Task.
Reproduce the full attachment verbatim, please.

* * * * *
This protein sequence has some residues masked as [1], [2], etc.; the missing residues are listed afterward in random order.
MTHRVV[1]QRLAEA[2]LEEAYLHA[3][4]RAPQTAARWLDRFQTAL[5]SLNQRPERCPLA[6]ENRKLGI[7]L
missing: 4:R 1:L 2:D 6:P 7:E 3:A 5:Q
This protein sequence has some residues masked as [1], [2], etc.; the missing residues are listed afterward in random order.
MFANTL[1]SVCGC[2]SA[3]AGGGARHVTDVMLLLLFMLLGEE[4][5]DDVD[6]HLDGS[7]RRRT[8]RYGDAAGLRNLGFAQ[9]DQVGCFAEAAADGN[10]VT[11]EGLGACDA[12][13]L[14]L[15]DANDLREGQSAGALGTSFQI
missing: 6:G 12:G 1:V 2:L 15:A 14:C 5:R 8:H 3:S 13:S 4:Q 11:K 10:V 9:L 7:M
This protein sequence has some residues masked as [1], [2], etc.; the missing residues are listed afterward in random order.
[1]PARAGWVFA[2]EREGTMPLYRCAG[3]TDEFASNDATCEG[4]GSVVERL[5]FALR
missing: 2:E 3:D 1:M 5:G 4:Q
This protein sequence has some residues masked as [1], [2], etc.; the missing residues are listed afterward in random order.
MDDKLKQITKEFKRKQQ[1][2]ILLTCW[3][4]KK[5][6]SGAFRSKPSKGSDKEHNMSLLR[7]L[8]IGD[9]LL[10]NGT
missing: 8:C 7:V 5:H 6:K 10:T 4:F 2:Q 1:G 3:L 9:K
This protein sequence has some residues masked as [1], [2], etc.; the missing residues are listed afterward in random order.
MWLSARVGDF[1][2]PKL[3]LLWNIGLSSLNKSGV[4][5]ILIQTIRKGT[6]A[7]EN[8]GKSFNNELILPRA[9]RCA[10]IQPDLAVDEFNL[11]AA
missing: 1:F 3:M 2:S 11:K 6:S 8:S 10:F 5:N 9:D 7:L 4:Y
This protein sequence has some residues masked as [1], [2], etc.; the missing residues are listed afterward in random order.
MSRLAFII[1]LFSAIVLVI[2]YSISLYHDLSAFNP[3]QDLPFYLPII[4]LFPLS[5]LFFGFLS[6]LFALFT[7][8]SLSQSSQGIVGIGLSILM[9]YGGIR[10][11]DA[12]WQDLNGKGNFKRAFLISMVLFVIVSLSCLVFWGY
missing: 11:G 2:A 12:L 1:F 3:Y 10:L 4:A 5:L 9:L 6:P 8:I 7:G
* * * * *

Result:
This protein sequence has some residues masked as [1], [2], etc.; the missing residues are listed afterward in random order.
MTHRVV[1]QRLAEA[2]LEEAYLHA[3][4]RAPQTAARWLDRFQTAL[5]SLNQRPERCPLA[6]ENRKLGI[7]L
missing: 4:R 1:L 2:D 6:P 7:E 3:A 5:Q
This protein sequence has some residues masked as [1], [2], etc.; the missing residues are listed afterward in random order.
MFANTL[1]SVCGC[2]SA[3]AGGGARHVTDVMLLLLFMLLGEE[4][5]DDVD[6]HLDGS[7]RRRT[8]RYGDAAGLRNLGFAQ[9]DQVGCFAEAAADGN[10]VT[11]EGLGACDA[12][13]L[14]L[15]DANDLREGQSAGALGTSFQI
missing: 6:G 12:G 1:V 2:L 15:A 14:C 5:R 8:H 3:S 13:S 4:Q 11:K 10:V 9:L 7:M
This protein sequence has some residues masked as [1], [2], etc.; the missing residues are listed afterward in random order.
[1]PARAGWVFA[2]EREGTMPLYRCAG[3]TDEFASNDATCEG[4]GSVVERL[5]FALR
missing: 2:E 3:D 1:M 5:G 4:Q
This protein sequence has some residues masked as [1], [2], etc.; the missing residues are listed afterward in random order.
MDDKLKQITKEFKRKQQ[1][2]ILLTCW[3][4]KK[5][6]SGAFRSKPSKGSDKEHNMSLLR[7]L[8]IGD[9]LL[10]NGT
missing: 8:C 7:V 5:H 6:K 10:T 4:F 2:Q 1:G 3:L 9:K
This protein sequence has some residues masked as [1], [2], etc.; the missing residues are listed afterward in random order.
MWLSARVGDF[1][2]PKL[3]LLWNIGLSSLNKSGV[4][5]ILIQTIRKGT[6]A[7]EN[8]GKSFNNELILPRA[9]RCA[10]IQPDLAVDEFNL[11]AA
missing: 1:F 3:M 2:S 11:K 6:S 8:S 10:F 5:N 9:D 7:L 4:Y
This protein sequence has some residues masked as [1], [2], etc.; the missing residues are listed afterward in random order.
MSRLAFII[1]LFSAIVLVI[2]YSISLYHDLSAFNP[3]QDLPFYLPII[4]LFPLS[5]LFFGFLS[6]LFALFT[7][8]SLSQSSQGIVGIGLSILM[9]YGGIR[10][11]DA[12]WQDLNGKGNFKRAFLISMVLFVIVSLSCLVFWGY
missing: 11:G 2:A 12:L 1:F 3:Y 10:L 4:A 5:L 9:L 6:P 8:I 7:G